I quite like the detail of the title putting the viewer in a specific place to watch the scene. I also like the complicated composition, with waves reaching into the air to mingle with the smoke of gunpowder, sails billowing from various ships, showing the complex mess of a sea battle in which sailors are battling the wind and waves as well as the opposition. And the tiny figures of the seamen, dwarfed by their ships.
Turner took a different approach a decade later when he painted 'The Field of Waterloo', rather than showing signs of martial victory and jubilation he shows a more realistic view of the aftermath of war, with piles of bodies and women searching for their menfolk. The dramatic lighting and billowing smoke add to the effect. When the painting went on tour (as happened back then) it was accompanied by a line of poetry from Byron, 'friend and foe in one red burial blent'.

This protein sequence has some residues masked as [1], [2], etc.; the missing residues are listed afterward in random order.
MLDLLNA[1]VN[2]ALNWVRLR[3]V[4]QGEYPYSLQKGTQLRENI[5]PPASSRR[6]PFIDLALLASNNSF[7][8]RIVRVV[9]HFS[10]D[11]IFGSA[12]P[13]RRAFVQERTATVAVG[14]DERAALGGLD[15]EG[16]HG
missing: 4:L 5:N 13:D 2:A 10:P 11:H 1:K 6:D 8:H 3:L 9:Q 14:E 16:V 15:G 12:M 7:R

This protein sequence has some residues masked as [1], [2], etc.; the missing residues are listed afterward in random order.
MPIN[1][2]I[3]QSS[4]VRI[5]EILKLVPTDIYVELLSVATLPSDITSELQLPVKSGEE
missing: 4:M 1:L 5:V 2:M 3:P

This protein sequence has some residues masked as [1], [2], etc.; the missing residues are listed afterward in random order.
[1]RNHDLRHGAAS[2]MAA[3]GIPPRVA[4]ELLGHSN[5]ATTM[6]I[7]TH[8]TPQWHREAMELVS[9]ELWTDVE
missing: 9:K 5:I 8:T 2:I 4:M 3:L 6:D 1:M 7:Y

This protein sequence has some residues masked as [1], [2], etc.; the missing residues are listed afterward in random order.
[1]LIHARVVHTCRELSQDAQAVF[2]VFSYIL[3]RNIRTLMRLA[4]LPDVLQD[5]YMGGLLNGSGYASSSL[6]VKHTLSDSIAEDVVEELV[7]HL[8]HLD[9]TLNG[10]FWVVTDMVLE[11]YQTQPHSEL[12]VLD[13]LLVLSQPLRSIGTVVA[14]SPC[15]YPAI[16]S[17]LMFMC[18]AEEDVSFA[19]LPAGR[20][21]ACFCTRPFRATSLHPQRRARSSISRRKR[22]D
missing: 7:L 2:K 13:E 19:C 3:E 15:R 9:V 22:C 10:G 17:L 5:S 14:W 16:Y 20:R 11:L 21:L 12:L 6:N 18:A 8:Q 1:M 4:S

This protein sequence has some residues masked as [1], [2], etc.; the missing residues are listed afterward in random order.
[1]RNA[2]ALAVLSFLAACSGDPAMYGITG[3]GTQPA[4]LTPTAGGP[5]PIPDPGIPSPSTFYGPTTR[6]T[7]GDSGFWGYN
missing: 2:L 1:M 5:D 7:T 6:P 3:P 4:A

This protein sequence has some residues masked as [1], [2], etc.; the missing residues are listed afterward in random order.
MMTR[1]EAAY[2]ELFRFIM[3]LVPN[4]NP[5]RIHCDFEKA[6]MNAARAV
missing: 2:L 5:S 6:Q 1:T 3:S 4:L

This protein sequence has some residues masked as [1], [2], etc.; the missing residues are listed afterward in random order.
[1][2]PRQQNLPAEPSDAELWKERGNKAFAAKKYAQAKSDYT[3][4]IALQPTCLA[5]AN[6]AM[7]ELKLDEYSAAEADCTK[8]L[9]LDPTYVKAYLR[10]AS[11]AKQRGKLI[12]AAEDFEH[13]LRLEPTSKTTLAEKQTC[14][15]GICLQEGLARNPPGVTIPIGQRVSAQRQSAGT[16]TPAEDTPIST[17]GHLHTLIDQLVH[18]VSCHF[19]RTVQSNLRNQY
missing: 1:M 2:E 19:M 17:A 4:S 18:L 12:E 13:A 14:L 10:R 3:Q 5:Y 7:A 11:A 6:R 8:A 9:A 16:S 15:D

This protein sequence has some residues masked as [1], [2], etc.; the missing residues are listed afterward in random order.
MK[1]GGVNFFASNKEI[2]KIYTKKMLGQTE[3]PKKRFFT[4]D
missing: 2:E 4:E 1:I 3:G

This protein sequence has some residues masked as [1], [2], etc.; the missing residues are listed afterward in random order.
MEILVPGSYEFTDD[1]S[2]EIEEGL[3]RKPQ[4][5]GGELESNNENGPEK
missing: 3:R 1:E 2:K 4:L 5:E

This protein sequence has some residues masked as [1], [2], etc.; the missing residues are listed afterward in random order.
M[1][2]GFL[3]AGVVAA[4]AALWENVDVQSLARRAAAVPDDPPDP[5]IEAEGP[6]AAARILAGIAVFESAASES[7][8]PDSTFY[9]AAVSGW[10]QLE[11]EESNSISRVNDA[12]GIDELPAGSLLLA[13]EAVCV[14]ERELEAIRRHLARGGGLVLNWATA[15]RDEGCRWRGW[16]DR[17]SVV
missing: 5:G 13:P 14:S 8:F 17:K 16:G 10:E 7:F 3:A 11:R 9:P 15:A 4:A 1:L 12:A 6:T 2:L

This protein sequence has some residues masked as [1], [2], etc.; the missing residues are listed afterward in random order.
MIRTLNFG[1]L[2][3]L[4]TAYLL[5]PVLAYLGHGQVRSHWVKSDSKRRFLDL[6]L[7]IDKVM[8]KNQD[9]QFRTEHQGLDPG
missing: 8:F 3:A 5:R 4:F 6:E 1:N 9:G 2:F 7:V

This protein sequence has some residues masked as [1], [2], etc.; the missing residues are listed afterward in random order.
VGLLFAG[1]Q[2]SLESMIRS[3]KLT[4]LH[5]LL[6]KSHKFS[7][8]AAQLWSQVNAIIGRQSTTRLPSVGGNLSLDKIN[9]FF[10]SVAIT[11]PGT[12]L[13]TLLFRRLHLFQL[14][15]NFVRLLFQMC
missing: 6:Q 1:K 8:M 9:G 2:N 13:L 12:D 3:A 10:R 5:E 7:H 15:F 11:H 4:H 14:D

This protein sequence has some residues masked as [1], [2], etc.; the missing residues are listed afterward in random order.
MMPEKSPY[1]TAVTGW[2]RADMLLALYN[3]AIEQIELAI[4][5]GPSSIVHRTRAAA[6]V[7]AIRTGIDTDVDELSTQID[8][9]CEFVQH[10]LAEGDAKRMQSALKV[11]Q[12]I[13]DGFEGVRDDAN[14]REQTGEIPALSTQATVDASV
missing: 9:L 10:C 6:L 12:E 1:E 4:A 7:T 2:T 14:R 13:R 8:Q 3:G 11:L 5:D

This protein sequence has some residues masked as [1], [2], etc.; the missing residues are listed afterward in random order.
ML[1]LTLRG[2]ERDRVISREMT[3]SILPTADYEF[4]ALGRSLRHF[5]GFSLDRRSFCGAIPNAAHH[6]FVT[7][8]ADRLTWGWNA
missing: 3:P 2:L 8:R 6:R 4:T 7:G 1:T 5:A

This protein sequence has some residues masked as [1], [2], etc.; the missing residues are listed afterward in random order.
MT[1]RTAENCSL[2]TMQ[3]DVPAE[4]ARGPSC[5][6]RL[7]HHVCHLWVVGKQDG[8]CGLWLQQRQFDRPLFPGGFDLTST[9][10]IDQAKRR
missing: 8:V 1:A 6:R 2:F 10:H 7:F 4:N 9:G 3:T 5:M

Continuing with social commentary a room of the exhibition is given over to paintings considered to be potentially upsetting to visitors, with a sign at the doorway reading, 'Content Guidance. Artworks in this room depict human suffering and the deaths of enslaved people.' A timely reminder that slavery wasn't abolished until 1807 and 1833 in the overseas colonies and territories.
And there you have it, the biggest exhibition of Turner's paintings for a long time, all on the theme of reflecting the changing world and society he lived in. I was very lucky to visit when I did, when it was so empty so I could enjoy the paintings without crowds. I hope the Tate extends the run of the exhibition to take into account the lockdowns since I'd love to visit again. If you can, it's well worth a visit.